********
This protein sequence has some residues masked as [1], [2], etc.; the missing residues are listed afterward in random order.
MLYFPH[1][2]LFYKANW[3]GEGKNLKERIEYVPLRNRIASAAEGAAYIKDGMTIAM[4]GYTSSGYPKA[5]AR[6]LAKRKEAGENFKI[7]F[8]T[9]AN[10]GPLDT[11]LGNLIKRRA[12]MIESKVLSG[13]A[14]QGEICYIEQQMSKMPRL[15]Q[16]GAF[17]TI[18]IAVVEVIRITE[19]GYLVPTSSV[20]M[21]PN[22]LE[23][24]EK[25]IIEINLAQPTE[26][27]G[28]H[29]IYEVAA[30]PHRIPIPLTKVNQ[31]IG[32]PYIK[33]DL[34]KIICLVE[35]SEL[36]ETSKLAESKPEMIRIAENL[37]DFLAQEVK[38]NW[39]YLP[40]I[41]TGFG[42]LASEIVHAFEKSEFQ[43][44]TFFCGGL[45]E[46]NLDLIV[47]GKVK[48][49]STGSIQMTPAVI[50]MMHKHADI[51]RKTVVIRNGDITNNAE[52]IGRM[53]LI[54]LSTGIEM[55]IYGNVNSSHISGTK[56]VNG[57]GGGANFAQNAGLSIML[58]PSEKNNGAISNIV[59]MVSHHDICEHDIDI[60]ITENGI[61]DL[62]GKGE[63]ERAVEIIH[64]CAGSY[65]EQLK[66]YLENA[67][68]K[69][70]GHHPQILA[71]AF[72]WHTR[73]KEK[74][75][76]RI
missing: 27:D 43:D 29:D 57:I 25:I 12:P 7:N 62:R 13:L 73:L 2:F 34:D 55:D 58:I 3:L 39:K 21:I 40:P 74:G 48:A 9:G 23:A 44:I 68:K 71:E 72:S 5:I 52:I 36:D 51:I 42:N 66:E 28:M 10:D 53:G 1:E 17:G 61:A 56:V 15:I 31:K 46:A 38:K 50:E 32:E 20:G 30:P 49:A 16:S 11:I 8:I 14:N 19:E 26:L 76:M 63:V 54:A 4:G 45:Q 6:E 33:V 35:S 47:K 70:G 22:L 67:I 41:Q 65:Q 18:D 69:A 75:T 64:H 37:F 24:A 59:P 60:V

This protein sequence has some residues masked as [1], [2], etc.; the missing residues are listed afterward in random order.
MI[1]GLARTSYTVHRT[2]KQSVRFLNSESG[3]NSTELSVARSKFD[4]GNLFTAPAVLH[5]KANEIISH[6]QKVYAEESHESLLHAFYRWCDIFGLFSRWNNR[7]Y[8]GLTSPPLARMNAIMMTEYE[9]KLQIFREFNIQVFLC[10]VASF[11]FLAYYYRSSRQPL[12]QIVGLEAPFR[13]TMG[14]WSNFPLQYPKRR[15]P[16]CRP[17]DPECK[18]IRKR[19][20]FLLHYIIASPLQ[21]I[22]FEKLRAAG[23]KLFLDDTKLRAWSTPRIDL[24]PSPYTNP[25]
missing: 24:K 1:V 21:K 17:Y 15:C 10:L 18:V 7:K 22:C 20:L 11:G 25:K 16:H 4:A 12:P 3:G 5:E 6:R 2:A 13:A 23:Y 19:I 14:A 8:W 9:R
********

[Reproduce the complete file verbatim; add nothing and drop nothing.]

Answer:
This protein sequence has some residues masked as [1], [2], etc.; the missing residues are listed afterward in random order.
MLYFPH[1][2]LFYKANW[3]GEGKNLKERIEYVPLRNRIASAAEGAAYIKDGMTIAM[4]GYTSSGYPKA[5]AR[6]LAKRKEAGENFKI[7]F[8]T[9]AN[10]GPLDT[11]LGNLIKRRA[12]MIESKVLSG[13]A[14]QGEICYIEQQMSKMPRL[15]Q[16]GAF[17]TI[18]IAVVEVIRITE[19]GYLVPTSSV[20]M[21]PN[22]LE[23][24]EK[25]IIEINLAQPTE[26][27]G[28]H[29]IYEVAA[30]PHRIPIPLTKVNQ[31]IG[32]PYIK[33]DL[34]KIICLVE[35]SEL[36]ETSKLAESKPEMIRIAENL[37]DFLAQEVK[38]NW[39]YLP[40]I[41]TGFG[42]LASEIVHAFEKSEFQ[43][44]TFFCGGL[45]E[46]NLDLIV[47]GKVK[48][49]STGSIQMTPAVI[50]MMHKHADI[51]RKTVVIRNGDITNNAE[52]IGRM[53]LI[54]LSTGIEM[55]IYGNVNSSHISGTK[56]VNG[57]GGGANFAQNAGLSIML[58]PSEKNNGAISNIV[59]MVSHHDICEHDIDI[60]ITENGI[61]DL[62]GKGE[63]ERAVEIIH[64]CAGSY[65]EQLK[66]YLENA[67][68]K[69][70]GHHPQILA[71]AF[72]WHTR[73]KEK[74][75][76]RI
missing: 27:D 43:D 29:D 57:I 25:I 12:P 7:N 62:R 13:L 73:L 2:F 34:D 55:D 58:I 3:L 39:K 21:I 40:P 74:G 48:A 9:G 23:A 44:I 68:K 71:E 72:S 5:I 52:I 36:D 51:I 42:N 66:E 28:M 10:D 53:G 1:E 17:G 61:A 56:V 15:I 31:K 46:A 38:K 50:E 32:E 20:G 30:P 49:A 16:S 11:I 8:I 14:N 19:E 26:L 76:M 63:V 54:A 4:G 45:Q 6:E 33:V 35:S 47:K 70:G 22:L 67:I 41:Q 65:Q 18:D 69:A 75:T 64:H 37:F 24:A 59:P 60:V

This protein sequence has some residues masked as [1], [2], etc.; the missing residues are listed afterward in random order.
MI[1]GLARTSYTVHRT[2]KQSVRFLNSESG[3]NSTELSVARSKFD[4]GNLFTAPAVLH[5]KANEIISH[6]QKVYAEESHESLLHAFYRWCDIFGLFSRWNNR[7]Y[8]GLTSPPLARMNAIMMTEYE[9]KLQIFREFNIQVFLC[10]VASF[11]FLAYYYRSSRQPL[12]QIVGLEAPFR[13]TMG[14]WSNFPLQYPKRR[15]P[16]CRP[17]DPECK[18]IRKR[19][20]FLLHYIIASPLQ[21]I[22]FEKLRAAG[23]KLFLDDTKLRAWSTPRIDL[24]PSPYTNP[25]
missing: 24:K 1:V 21:K 17:Y 15:C 10:L 18:V 7:K 22:C 20:L 11:G 25:K 16:H 4:A 12:P 3:G 5:E 6:R 2:A 13:A 23:Y 19:I 14:A 8:W 9:R